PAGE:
Ray McCracken

Ray McCracken

Ray McCracken can picture the move in his mind.

He knows the mechanics of what is called an invert: While on a wake board � the water skiing version of a snow board � you ride up the boat�s wake and catapult into the air, somersaulting as you go, and land on the board on the water�s surface.

The lifelong Sandy Creek Township resident has taught others to do an invert. He is confident that 50 years ago � or 30, or 20 � it would have been just another trick in his repertoire.

But, at age 80, landing an invert has been elusive.

�In my mind, I know how to do it,� he said. �My body, I haven�t gotten convinced yet.�

For McCracken, riding on the water, be it on skis or a wake board, is serious business, even at an age when most people have given up the physically demanding sport. He�s not one to just go out and ride around. He doesn�t fish, swim or boat recreationally.

�Most people look at skiing as just going out and having fun,� said McCracken, who built his own five-acre lake to ski on. �Every time I�m going out, I�m practicing.�

He prefers to trick ski, moves such as holding the rope with his toes, jumping while spinning 360 degrees and stepping over the line. If you can do 10 to 20 such tricks within a 20-second run, that�s competition-caliber competency.

McCracken has won his share of competition awards over the years and expects to enter two tournaments this year. He said he likes trick-skiing tournaments because there are classes for each five years of age.

�That is the only sport I know that does that,� he said.

The hot water sport these days is wake boarding, which has caught on with the young crowd. McCracken likes to wake board, but the competitive aspect goes against him � he has to compete against 30-year-olds.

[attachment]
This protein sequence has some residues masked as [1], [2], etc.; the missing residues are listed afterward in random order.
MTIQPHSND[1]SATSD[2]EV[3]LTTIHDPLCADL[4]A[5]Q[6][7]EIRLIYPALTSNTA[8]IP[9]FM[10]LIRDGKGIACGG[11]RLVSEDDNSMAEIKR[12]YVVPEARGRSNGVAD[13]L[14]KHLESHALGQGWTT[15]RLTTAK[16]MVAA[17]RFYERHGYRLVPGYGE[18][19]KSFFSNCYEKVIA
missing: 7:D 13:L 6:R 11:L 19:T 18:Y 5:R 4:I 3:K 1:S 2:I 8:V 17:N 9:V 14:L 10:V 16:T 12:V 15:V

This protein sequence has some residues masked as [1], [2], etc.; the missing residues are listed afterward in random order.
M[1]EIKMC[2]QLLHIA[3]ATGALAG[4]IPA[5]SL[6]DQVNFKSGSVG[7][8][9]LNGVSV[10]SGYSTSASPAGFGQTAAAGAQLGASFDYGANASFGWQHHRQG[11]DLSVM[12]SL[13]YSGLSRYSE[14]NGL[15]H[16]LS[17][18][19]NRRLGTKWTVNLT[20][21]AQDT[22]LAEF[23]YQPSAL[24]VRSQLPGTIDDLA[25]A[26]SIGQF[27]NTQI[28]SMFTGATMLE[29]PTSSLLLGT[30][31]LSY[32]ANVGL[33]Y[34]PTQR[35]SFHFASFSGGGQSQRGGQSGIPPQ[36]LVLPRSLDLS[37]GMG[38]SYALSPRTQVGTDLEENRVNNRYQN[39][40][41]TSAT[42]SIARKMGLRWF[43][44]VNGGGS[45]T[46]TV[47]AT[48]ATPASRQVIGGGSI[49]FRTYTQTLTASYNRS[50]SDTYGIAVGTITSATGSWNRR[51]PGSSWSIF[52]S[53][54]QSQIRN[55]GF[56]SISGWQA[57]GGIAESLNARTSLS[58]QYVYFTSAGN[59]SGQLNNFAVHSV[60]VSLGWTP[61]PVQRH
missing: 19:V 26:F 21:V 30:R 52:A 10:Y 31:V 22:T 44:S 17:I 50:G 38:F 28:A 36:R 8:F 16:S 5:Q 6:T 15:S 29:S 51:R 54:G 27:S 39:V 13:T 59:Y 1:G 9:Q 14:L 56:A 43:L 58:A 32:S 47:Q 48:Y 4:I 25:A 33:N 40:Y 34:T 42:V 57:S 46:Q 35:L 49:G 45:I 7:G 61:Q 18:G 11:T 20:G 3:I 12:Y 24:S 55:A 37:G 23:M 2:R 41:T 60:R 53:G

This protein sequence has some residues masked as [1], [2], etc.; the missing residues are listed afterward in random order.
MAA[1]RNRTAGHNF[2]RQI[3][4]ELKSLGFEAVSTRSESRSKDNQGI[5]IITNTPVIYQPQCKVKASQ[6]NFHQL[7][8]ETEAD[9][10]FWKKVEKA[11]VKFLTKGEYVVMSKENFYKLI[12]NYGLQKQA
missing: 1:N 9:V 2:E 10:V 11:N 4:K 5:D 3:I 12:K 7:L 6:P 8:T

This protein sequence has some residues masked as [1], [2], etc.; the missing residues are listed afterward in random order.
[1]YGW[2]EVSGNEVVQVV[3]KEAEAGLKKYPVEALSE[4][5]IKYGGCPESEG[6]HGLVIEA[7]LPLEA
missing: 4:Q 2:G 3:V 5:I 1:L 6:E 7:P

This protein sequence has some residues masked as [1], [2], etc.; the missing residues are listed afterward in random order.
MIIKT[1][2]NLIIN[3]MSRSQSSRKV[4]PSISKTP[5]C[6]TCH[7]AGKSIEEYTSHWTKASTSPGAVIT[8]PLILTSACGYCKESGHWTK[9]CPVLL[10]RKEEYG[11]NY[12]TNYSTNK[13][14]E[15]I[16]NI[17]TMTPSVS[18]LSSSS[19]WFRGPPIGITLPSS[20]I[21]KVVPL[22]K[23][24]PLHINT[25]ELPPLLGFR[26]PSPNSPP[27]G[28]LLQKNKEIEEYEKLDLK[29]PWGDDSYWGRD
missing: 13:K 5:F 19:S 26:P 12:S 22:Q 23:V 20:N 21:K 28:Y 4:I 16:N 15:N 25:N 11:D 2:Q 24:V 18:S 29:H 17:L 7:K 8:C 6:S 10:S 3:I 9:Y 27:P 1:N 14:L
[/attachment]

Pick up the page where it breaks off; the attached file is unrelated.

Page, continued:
The desire to ski has kept McCracken young. He works out three times a week and plays basketball so he has the strength to ski. Although he�s been retired from carpentry and construction for 18 years, he still keeps his hands in the profession.

�He put on two roofs this spring,� said McCracken�s wife Jane, who no longer skis. �I guess he�s still working.�

�Everyone I know who skis seems to stay in pretty good shape,� McCracken said. �You don�t see any overweight people at tournaments.�

But, McCracken knows he will never be able to ski as well as he used to.

�Old age catches up with you,� he said, noting that, at 80, he feels old.

He has good knees and ankles and has never been injured, but doesn�t have the stamina he once had.

�When you get tired, that�s when you get hurt,� he said.

But, McCracken can�t imagine not strapping on his skis or board. Although he spends most of his time on the water these days trying to perform tricks that he used to be able to do, he�s always thinking about adding a new wrinkle.

�There�s no end to the things you can learn,� said the father of four and grandfather of nine.

�It�s kind of like running,� Mrs. McCracken said. �It�s addictive.�

McCracken started skiing when he was about 20, before water skiing had come into its own. At the time, most people balanced on a 2-by-4-foot plywood board, called an aquaplane. He would aquaplane around Sandy Lake with about 15 other enthusiasts.

He had some instruction on skis, but was essentially self-taught. The mistake many skiers make is trying to impose their will upon the conditions created by the boat, he said.

�If you let the boat pull you, it pretty much works,� he said. �If you try to beat the boat, the boat wins.�

It�s a message he has tried to teach to pupils over the years � more people than he can count.

�I have people who say I taught them to ski and I don�t have any recollections (of them),� he said.